Only 40 of 545 MPs are tainted, says Speaker
Speaker says that only 40 among the 545 MPs had "serious" criminal cases against them, reports Vinod Sharma.india Updated: Dec 16, 2006 03:09 IST
Lok Sabha Speaker Somnath Chatterjee said on Friday that tainted members did not dominate Parliament as only 40 among the 545 MPs had “serious” criminal cases against them.
The Speaker made the remarks at a seminar organised by the Bureau of Parliamentary Studies and Training on ‘Legislature and Media: Reflections on Role and Relationship’. He agreed it was “desirable” not to have such members in the House. But in reality, he said, Parliament was dominated by MPs who did not have serious criminal charges pending against them.
However, sources in the LS secretariat said the figure would touch 140 if one also counted those accused of minor offences like violation of prohibitory orders during demonstrations and rallies.
Responding to concerns over Parliament’s fall in public esteem on account of the presence of people with criminal records, Chatterjee observed that the late Phoolan Devi, elected after serving her sentence, had contributed well to House debates on issues relating to Dalits and women.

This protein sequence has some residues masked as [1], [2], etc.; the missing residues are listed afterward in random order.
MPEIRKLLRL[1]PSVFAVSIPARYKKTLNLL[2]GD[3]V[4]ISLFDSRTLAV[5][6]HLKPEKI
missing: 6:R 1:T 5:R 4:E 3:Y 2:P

He argued that while the primary responsibility of upholding Parliament’s prestige rested with the legislators, the media’s role was significant as an interface between the people and the elected representatives.
Chatterjee’s predecessor P.A. Sangma urged the electronic media and press to go beyond reporting what transpired on the floor. “There were 208 unstarred questions and 20 starred questions in the House today,” he remarked before proceeding to ask the predominantly journalistic gathering as to how many among them paid attention to this aspect of parliamentary work.
The Speaker agreed when Sangma made out a strong case for throwing open to the press the proceedings of subject-specific parliamentary panels that do a lot of useful work. But he said he has not been able to forge political consensus around the idea.
The Hindu Group’s N. Ram and The Tribune’s H.K. Dua felt the media must be given access to proceedings of parliamentary panels. They also felt Parliament should codify its privileges — a proposal currently under debate in Lok Sabha’s Privileges Committee.
Ram and Dua also referred to reports of the Eenadu group’s problems with the Andhra Pradesh government.